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Exploitation of natural genetic diversity to study plant-virus interactions: what can we learn from Arabidopsis thaliana?

Abstract : The development and use of cultivars that are genetically resistant to viruses is an efficient strategy to tackle the problems of virus diseases. Over the past two decades, the model plant Arabidopsis thaliana has been documented as a host for a broad range of viral species, providing access to a large panel of resources and tools for the study of viral infection processes and resistance mechanisms. Exploration of its natural genetic diversity has revealed a wide range of genes conferring virus resistance. The molecular characterization of some of these genes has unveiled resistance mechanisms distinct from those described in crops. In these respects, Arabidopsis represents a rich and largely untapped source of new genes and mechanisms involved in virus resistance. Here, we review the current status of our knowledge concerning natural virus resistance in Arabidopsis. We also address the impact of environmental conditions on Arabidopsis-virus interactions and resistance mechanisms, and discuss the potential of applying the knowledge gained from the study of Arabidopsis natural diversity for crop improvement.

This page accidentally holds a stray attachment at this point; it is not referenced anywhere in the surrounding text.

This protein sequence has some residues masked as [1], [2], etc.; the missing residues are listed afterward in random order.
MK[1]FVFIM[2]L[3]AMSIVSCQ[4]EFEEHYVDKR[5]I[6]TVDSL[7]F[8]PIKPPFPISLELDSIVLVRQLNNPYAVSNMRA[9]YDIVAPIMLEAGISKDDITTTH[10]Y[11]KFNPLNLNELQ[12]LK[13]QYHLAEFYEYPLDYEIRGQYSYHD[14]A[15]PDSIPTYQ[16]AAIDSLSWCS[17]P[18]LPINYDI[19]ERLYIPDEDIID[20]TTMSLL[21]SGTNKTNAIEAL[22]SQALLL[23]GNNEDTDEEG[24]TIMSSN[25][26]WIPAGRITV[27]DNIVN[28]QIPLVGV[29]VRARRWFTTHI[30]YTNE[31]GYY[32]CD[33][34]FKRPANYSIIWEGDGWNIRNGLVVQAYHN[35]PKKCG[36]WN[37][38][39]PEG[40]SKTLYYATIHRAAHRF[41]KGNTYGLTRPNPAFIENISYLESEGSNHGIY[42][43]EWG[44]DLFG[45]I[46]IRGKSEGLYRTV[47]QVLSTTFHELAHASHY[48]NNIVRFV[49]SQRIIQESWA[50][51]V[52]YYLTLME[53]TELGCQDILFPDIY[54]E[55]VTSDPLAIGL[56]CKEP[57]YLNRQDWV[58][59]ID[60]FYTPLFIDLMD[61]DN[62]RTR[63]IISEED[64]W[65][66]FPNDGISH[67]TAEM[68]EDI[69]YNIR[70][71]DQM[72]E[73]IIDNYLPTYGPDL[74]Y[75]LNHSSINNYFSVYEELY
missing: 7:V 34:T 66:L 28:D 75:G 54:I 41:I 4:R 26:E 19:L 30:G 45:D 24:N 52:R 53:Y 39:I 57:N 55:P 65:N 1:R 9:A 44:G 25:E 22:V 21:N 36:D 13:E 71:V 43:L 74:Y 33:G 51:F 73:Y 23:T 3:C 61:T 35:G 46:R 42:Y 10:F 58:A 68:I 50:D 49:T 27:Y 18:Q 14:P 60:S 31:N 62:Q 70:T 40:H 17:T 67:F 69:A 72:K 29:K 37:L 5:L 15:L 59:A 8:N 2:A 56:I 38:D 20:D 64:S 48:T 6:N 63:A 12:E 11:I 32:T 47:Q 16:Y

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Submitted on : Friday, May 29, 2020 - 2:54:43 AM
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Laurence Ouibrahim, Carole Caranta. Exploitation of natural genetic diversity to study plant-virus interactions: what can we learn from Arabidopsis thaliana?. Molecular Plant Pathology, Wiley, 2013, 14 (8), pp.844-854. ⟨10.1111/mpp.12052⟩. ⟨hal-02645824⟩

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